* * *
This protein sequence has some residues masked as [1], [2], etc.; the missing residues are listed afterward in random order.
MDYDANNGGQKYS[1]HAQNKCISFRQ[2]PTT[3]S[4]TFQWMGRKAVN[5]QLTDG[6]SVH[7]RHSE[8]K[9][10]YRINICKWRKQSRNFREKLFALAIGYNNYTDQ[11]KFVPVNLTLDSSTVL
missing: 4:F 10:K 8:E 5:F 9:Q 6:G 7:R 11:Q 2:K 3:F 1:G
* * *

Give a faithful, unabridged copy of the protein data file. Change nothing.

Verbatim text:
This protein sequence has some residues masked as [1], [2], etc.; the missing residues are listed afterward in random order.
MDYDANNGGQKYS[1]HAQNKCISFRQ[2]PTT[3]S[4]TFQWMGRKAVN[5]QLTDG[6]SVH[7]RHSE[8]K[9][10]YRINICKWRKQSRNFREKLFALAIGYNNYTDQ[11]KFVPVNLTLDSSTVL
missing: 4:F 10:K 8:E 5:F 9:Q 6:G 7:R 11:Q 2:K 3:F 1:G